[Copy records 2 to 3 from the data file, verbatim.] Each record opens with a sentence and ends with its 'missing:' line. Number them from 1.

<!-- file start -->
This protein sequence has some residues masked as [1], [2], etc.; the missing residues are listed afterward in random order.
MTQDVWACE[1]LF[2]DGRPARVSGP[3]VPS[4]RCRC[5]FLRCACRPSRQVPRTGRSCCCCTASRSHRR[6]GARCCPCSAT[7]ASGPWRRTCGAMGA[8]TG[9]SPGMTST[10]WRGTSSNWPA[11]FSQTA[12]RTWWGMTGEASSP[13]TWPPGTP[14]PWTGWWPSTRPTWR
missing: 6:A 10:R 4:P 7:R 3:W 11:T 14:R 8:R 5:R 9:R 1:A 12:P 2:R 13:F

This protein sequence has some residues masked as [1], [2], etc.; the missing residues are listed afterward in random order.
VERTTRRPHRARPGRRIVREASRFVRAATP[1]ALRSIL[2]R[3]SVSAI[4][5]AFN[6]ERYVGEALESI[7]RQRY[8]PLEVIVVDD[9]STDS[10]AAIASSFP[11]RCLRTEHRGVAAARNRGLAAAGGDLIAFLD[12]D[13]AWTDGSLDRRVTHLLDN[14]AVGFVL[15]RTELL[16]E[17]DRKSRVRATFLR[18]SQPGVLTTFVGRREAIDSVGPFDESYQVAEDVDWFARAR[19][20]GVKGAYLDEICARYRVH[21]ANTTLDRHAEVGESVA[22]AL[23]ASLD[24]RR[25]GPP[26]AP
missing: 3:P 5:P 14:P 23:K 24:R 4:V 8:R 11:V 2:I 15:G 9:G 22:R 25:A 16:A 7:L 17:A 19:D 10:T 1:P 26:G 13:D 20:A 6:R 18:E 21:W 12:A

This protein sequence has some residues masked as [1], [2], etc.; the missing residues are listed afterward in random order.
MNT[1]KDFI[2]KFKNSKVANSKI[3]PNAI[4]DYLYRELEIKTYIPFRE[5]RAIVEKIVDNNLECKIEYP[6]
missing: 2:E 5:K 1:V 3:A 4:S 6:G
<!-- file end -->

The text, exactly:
This protein sequence has some residues masked as [1], [2], etc.; the missing residues are listed afterward in random order.
VERTTRRPHRARPGRRIVREASRFVRAATP[1]ALRSIL[2]R[3]SVSAI[4][5]AFN[6]ERYVGEALESI[7]RQRY[8]PLEVIVVDD[9]STDS[10]AAIASSFP[11]RCLRTEHRGVAAARNRGLAAAGGDLIAFLD[12]D[13]AWTDGSLDRRVTHLLDN[14]AVGFVL[15]RTELL[16]E[17]DRKSRVRATFLR[18]SQPGVLTTFVGRREAIDSVGPFDESYQVAEDVDWFARAR[19][20]GVKGAYLDEICARYRVH[21]ANTTLDRHAEVGESVA[22]AL[23]ASLD[24]RR[25]GPP[26]AP
missing: 3:P 5:P 14:P 23:K 24:R 4:V 8:R 11:V 2:I 15:G 9:G 22:R 25:A 16:A 7:L 17:A 19:D 10:T 1:P 26:G 13:D 20:A 6:R 18:E 21:W 12:A

This protein sequence has some residues masked as [1], [2], etc.; the missing residues are listed afterward in random order.
MNT[1]KDFI[2]KFKNSKVANSKI[3]PNAI[4]DYLYRELEIKTYIPFRE[5]RAIVEKIVDNNLECKIEYP[6]
missing: 2:E 5:K 1:V 3:A 4:S 6:G